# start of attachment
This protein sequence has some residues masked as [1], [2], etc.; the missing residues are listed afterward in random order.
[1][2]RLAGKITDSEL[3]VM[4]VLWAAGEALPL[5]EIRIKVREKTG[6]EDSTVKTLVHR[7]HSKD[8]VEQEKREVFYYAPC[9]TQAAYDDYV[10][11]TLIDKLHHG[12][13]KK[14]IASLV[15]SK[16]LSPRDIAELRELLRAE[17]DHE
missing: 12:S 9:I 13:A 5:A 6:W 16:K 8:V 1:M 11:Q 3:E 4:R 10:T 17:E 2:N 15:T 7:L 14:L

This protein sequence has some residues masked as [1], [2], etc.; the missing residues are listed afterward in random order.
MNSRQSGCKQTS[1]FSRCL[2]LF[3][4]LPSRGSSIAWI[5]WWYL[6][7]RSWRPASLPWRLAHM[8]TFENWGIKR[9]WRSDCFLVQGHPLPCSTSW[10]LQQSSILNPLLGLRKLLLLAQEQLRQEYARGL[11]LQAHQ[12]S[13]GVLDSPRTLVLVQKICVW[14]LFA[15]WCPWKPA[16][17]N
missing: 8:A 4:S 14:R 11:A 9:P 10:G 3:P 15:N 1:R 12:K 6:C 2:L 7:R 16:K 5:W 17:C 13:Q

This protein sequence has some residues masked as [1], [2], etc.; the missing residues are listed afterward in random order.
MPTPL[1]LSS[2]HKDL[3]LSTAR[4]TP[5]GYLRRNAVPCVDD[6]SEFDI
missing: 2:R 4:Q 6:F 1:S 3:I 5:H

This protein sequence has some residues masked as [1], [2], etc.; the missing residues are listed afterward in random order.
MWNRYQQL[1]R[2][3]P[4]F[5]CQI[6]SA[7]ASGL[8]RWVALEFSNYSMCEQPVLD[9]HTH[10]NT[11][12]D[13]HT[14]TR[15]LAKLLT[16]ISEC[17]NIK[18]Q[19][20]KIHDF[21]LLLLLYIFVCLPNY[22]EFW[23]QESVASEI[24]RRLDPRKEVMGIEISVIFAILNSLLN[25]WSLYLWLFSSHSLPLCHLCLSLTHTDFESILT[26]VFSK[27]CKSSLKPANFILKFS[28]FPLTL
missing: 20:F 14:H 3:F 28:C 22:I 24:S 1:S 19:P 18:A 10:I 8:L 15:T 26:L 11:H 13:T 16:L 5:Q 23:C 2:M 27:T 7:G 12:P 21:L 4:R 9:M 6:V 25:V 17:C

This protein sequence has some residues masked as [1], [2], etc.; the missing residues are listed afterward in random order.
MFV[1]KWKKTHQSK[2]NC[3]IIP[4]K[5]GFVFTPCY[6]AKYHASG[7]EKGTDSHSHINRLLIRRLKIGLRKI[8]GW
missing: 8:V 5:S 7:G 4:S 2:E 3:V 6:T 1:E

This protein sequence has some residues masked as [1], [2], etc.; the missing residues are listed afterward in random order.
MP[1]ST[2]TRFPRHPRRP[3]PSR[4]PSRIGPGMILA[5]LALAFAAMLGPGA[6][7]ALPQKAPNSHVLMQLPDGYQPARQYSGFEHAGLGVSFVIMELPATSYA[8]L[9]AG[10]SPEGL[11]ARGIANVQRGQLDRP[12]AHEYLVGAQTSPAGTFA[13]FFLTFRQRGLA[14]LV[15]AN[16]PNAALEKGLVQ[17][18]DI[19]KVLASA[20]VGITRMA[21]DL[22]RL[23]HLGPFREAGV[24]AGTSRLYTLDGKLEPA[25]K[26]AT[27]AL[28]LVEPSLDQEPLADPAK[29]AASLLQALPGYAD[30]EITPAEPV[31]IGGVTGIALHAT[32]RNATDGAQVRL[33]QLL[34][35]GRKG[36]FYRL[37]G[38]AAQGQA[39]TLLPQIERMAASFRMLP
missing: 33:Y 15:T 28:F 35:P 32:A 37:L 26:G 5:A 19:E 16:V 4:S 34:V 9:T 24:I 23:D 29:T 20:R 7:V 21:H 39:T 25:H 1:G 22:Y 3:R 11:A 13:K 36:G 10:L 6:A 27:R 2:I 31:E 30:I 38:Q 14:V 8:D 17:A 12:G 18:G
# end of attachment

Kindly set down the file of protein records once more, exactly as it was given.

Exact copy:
This protein sequence has some residues masked as [1], [2], etc.; the missing residues are listed afterward in random order.
[1][2]RLAGKITDSEL[3]VM[4]VLWAAGEALPL[5]EIRIKVREKTG[6]EDSTVKTLVHR[7]HSKD[8]VEQEKREVFYYAPC[9]TQAAYDDYV[10][11]TLIDKLHHG[12][13]KK[14]IASLV[15]SK[16]LSPRDIAELRELLRAE[17]DHE
missing: 12:S 9:I 13:A 5:A 6:W 16:K 8:V 1:M 11:Q 3:E 4:R 10:T 17:E 2:N 15:T 7:L 14:L

This protein sequence has some residues masked as [1], [2], etc.; the missing residues are listed afterward in random order.
MNSRQSGCKQTS[1]FSRCL[2]LF[3][4]LPSRGSSIAWI[5]WWYL[6][7]RSWRPASLPWRLAHM[8]TFENWGIKR[9]WRSDCFLVQGHPLPCSTSW[10]LQQSSILNPLLGLRKLLLLAQEQLRQEYARGL[11]LQAHQ[12]S[13]GVLDSPRTLVLVQKICVW[14]LFA[15]WCPWKPA[16][17]N
missing: 8:A 4:S 14:R 11:A 9:P 10:G 3:P 15:N 1:R 12:K 6:C 2:L 7:R 16:K 5:W 17:C 13:Q

This protein sequence has some residues masked as [1], [2], etc.; the missing residues are listed afterward in random order.
MPTPL[1]LSS[2]HKDL[3]LSTAR[4]TP[5]GYLRRNAVPCVDD[6]SEFDI
missing: 2:R 4:Q 6:F 1:S 3:I 5:H

This protein sequence has some residues masked as [1], [2], etc.; the missing residues are listed afterward in random order.
MWNRYQQL[1]R[2][3]P[4]F[5]CQI[6]SA[7]ASGL[8]RWVALEFSNYSMCEQPVLD[9]HTH[10]NT[11][12]D[13]HT[14]TR[15]LAKLLT[16]ISEC[17]NIK[18]Q[19][20]KIHDF[21]LLLLLYIFVCLPNY[22]EFW[23]QESVASEI[24]RRLDPRKEVMGIEISVIFAILNSLLN[25]WSLYLWLFSSHSLPLCHLCLSLTHTDFESILT[26]VFSK[27]CKSSLKPANFILKFS[28]FPLTL
missing: 20:F 14:H 3:F 28:C 22:I 24:S 1:S 19:P 18:A 10:I 8:L 15:T 26:L 11:H 13:T 16:L 5:Q 23:C 2:M 27:T 7:G 12:P 21:L 4:R 9:M 6:V 25:V 17:C

This protein sequence has some residues masked as [1], [2], etc.; the missing residues are listed afterward in random order.
MFV[1]KWKKTHQSK[2]NC[3]IIP[4]K[5]GFVFTPCY[6]AKYHASG[7]EKGTDSHSHINRLLIRRLKIGLRKI[8]GW
missing: 8:V 5:S 7:G 4:S 2:E 3:V 6:T 1:E

This protein sequence has some residues masked as [1], [2], etc.; the missing residues are listed afterward in random order.
MP[1]ST[2]TRFPRHPRRP[3]PSR[4]PSRIGPGMILA[5]LALAFAAMLGPGA[6][7]ALPQKAPNSHVLMQLPDGYQPARQYSGFEHAGLGVSFVIMELPATSYA[8]L[9]AG[10]SPEGL[11]ARGIANVQRGQLDRP[12]AHEYLVGAQTSPAGTFA[13]FFLTFRQRGLA[14]LV[15]AN[16]PNAALEKGLVQ[17][18]DI[19]KVLASA[20]VGITRMA[21]DL[22]RL[23]HLGPFREAGV[24]AGTSRLYTLDGKLEPA[25]K[26]AT[27]AL[28]LVEPSLDQEPLADPAK[29]AASLLQALPGYAD[30]EITPAEPV[31]IGGVTGIALHAT[32]RNATDGAQVRL[33]QLL[34][35]GRKG[36]FYRL[37]G[38]AAQGQA[39]TLLPQIERMAASFRMLP
missing: 33:Y 15:T 28:F 35:P 32:A 37:L 26:G 5:A 19:E 16:V 4:S 34:V 9:T 24:I 23:D 29:T 20:R 7:V 21:H 39:T 25:H 1:G 22:Y 3:R 11:A 13:K 36:G 10:L 6:A 27:R 2:I 31:E 30:I 38:Q 14:V 8:D 17:A 12:G 18:G